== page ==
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Avoid One of the Most Common Findings in HUD Audits

No one likes reportable findings of non-compliance in the annual audit.  Reportable findings result in extra work for everyone involved, and they could even lead to sanctions from the U.S. Department of Housing and Urban Development (HUD).  As auditors, there are certain types of findings that we see more often than others.  One of the most common findings can be easily avoided by implementing simple preventative measures.

Shared Costs

Oftentimes two or more housing projects share a campus or are otherwise managed in conjunction with one another.  This can bring significant benefits in terms of efficiency and cost-savings.  Multiple projects working in conjunction share services, the costs of which are allocated to each project based on a reasonable method such as number of units or actual use.

In many situations, such costs are initially paid by one of the projects and then subsequently reimbursed by the other projects sharing in the costs.  This seems to be a reasonable approach; however, when one or more of the projects involved are HUD-financed projects, management will need to be cautious that payments of shared costs do not cause HUD-financed projects to be out of compliance with the regulatory agreement that they have entered into with HUD.

Regulatory Agreements

In general, the regulatory agreement is what governs a project’s obligations to HUD.  Most HUD regulatory agreements contain language similar to one of the following examples:

“Owners shall not, without the prior written consent of HUD pay out any funds except for reasonable operating expenses and necessary repairs.”

“Borrower shall not, without the prior written approval of HUD, pay out any funds of the mortgaged property except as provided in this agreement.”

This means that HUD-financed projects are disallowed from making any payments from project funds except for project operating expenses and approved payments from surplus cash.  Unfortunately, this includes payment of shared costs of other projects, even when those costs are to be reimbursed.

To clarify, it is okay for HUD-financed projects to share costs with other projects; however, what is disallowed is payment by the HUD-financed project of the portion of those costs which relates to other projects.  Such payments are considered unauthorized loans of project funds, which are reportable instances of noncompliance.

Identifying and Reporting Unauthorized Loans of Project Funds

For for-profit entities, if the auditor identifies unauthorized loans of project funds in any dollar amount, even if such amounts have been repaid, the unauthorized loans are required to be reported as a finding in the annual financial statements in accordance with the Consolidated Audit Guide for Audits of HUD Programs.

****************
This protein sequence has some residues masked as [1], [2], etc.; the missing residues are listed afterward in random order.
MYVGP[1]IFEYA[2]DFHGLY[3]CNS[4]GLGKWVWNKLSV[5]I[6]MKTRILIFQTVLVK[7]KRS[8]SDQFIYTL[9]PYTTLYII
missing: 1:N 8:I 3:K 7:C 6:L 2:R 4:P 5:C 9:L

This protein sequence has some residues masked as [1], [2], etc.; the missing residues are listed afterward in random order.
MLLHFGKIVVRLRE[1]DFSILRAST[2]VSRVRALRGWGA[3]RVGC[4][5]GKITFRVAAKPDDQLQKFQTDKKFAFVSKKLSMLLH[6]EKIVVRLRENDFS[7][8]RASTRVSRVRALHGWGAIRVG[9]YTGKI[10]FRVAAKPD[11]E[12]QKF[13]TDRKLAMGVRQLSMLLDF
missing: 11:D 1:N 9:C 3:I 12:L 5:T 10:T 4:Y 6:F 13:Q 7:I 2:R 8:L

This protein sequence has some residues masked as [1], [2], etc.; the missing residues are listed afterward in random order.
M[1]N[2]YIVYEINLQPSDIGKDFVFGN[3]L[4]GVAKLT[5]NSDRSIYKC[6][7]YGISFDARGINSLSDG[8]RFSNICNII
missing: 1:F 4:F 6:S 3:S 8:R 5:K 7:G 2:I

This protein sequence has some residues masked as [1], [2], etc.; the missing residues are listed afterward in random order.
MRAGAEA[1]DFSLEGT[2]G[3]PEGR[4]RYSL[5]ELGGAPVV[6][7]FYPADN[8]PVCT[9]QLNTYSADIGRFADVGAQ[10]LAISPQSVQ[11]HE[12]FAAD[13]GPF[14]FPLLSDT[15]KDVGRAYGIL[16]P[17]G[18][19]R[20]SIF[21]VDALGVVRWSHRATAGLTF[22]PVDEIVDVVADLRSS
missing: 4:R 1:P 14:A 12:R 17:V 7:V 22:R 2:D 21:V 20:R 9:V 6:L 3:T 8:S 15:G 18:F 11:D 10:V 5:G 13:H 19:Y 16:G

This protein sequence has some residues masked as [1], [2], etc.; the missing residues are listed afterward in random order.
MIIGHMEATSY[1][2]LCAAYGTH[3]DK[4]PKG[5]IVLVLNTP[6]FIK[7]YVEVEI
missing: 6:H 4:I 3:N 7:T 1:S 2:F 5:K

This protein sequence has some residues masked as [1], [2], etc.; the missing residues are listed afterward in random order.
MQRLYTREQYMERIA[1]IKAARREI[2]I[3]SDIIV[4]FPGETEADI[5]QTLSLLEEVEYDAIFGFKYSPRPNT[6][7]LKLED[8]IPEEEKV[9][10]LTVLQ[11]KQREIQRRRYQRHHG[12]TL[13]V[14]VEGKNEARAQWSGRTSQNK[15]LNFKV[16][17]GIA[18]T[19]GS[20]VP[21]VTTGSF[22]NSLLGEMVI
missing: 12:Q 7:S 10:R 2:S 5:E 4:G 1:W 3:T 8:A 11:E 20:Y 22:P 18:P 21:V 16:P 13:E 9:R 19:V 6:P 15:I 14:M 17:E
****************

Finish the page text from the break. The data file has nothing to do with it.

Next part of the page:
Preventing Unauthorized Loans of Project Funds

In order to prevent the project from making unauthorized loans, but still take advantage of the benefits of shared costs, management can take one of the following approaches:

  1. When a group of projects that share costs includes a project which is not a HUD-financed project, shared costs can be initially paid by the non-HUD-financed project and then be reimbursed by the HUD-financed projects. This is the simplest approach.

 

  1. When all of the projects that share costs are HUD-financed projects, each project should make payment only for its proportionate share of the costs. This means two or more partial payments would be made for a single invoice or group of invoices.

What if Something is Missed?

Sometimes items are missed, even by experienced management.  If an unauthorized loan is made during the year, the best action management can take is to ensure that the amount is repaid as soon as possible.

When an auditor identifies an unauthorized loan of project funds related to amounts that have already been repaid, the finding would be reported with a designation of “Corrective Action Completed”. This will greatly increase the chances of no follow-up correspondence from HUD, which will ultimately help avoid additional time commitment by management and additional cost.

Want More?

SVA Certified Public Accountants has many years of experience working with housing projects regulated by HUD.  Our experts can  assist your team in implementing the suggestions discussed above, assist with your audit or tax needs, or respond to any questions you may have.  Contact an SVA expert today!

BIZ TIP TOPIC EXPERT: Adam Kleinmaus

Adam Kleinmaus

Adam is a Manager with SVA Certified Public Accountants, S.C. in Real Estate and Nonprofit Services. In his role, he supervises and performs audits for owners of affordable multifamily housing projects receiving Section 42 Low-Income Housing Tax Credits.

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